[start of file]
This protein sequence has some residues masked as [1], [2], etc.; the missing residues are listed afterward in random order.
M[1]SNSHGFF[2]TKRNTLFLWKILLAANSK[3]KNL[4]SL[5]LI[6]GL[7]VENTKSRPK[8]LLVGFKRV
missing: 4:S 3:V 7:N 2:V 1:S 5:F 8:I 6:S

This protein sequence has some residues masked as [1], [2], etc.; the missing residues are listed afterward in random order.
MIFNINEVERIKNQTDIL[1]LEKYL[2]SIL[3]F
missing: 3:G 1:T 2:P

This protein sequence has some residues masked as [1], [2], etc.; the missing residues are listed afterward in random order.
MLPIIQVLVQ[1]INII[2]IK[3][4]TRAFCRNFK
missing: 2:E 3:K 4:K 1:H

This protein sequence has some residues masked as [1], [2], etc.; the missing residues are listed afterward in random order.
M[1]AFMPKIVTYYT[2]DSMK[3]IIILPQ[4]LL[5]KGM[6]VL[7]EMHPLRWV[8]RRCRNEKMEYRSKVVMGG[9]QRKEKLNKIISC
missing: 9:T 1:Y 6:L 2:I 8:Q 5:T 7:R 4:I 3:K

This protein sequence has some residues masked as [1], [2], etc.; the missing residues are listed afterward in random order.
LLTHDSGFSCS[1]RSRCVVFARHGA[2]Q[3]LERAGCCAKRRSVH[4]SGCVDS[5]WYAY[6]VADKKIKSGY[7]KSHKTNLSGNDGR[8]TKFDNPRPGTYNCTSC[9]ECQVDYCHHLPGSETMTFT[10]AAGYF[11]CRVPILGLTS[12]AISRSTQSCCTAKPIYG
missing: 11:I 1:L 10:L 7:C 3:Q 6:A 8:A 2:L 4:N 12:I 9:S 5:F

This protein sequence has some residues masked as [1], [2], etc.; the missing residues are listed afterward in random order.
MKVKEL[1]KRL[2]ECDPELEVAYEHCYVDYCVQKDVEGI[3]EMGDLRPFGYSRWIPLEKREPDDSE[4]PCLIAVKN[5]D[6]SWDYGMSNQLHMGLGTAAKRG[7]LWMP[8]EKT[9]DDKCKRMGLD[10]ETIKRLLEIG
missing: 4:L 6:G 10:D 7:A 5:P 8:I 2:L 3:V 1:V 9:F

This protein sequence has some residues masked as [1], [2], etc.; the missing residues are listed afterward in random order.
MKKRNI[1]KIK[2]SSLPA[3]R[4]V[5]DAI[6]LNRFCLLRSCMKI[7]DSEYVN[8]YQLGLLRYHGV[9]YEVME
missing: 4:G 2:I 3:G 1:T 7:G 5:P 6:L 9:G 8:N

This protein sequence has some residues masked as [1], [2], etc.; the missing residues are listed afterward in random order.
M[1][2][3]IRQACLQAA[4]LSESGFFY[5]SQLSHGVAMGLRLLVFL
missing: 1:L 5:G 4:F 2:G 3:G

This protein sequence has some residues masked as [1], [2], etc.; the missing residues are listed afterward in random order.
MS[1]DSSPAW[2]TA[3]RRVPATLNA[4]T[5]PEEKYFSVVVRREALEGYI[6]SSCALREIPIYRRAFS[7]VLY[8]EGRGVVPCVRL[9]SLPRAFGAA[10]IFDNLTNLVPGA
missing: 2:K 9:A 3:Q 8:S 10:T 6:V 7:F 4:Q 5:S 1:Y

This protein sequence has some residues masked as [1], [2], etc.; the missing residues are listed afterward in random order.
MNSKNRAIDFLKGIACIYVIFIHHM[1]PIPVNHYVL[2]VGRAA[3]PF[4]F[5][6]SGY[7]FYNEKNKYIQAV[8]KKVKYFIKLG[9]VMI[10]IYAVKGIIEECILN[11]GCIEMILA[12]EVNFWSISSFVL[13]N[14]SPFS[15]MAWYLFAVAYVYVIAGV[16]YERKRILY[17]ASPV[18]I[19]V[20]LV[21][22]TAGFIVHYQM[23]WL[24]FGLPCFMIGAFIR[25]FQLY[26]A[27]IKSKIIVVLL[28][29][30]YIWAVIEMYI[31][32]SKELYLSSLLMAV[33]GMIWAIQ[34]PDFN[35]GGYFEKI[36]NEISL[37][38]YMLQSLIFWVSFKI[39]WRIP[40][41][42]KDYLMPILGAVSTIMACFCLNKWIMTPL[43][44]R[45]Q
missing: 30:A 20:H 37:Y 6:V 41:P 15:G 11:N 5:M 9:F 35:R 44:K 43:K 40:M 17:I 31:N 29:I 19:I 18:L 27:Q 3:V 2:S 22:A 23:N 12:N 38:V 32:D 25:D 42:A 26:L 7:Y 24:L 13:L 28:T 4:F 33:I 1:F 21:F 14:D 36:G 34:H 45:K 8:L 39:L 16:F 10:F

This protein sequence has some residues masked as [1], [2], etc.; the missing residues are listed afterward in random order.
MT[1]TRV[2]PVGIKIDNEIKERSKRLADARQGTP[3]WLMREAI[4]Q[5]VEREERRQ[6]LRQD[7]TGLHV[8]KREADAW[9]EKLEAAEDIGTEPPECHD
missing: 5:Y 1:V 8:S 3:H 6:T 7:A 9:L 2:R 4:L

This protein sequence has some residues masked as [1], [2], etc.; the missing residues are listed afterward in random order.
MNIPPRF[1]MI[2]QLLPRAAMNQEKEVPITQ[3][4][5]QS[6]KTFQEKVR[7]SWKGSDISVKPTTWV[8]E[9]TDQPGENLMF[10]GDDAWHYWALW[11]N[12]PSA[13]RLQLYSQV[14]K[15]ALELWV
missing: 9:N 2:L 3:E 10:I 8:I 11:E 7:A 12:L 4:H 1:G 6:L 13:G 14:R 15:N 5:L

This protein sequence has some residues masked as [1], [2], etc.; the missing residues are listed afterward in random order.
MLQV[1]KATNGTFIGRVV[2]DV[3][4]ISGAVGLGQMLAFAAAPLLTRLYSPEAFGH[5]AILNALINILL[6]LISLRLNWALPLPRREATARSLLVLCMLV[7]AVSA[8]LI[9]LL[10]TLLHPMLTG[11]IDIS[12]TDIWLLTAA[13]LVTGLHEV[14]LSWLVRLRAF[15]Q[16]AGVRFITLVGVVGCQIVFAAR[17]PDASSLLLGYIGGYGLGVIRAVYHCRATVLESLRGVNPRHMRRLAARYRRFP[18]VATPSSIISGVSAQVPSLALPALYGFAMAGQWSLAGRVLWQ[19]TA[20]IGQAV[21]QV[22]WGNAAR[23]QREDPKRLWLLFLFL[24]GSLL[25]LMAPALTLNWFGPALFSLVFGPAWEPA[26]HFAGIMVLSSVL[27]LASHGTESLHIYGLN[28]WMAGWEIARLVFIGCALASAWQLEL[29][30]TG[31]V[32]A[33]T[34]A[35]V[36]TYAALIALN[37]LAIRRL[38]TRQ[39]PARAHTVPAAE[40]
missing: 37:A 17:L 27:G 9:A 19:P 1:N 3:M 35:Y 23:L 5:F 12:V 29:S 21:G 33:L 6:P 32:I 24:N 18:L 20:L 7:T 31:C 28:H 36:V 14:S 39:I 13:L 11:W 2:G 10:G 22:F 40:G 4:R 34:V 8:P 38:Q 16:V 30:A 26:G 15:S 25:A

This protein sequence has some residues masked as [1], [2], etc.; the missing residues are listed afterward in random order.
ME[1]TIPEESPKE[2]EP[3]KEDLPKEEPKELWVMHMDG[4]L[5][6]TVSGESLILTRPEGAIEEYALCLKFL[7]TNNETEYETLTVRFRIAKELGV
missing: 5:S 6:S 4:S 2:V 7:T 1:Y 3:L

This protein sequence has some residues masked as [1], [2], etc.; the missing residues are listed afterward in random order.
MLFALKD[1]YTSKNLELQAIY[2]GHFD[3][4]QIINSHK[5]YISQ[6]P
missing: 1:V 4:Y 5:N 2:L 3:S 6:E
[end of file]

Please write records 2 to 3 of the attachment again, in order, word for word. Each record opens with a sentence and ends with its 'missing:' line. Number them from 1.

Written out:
This protein sequence has some residues masked as [1], [2], etc.; the missing residues are listed afterward in random order.
MIFNINEVERIKNQTDIL[1]LEKYL[2]SIL[3]F
missing: 3:G 1:T 2:P

This protein sequence has some residues masked as [1], [2], etc.; the missing residues are listed afterward in random order.
MLPIIQVLVQ[1]INII[2]IK[3][4]TRAFCRNFK
missing: 2:E 3:K 4:K 1:H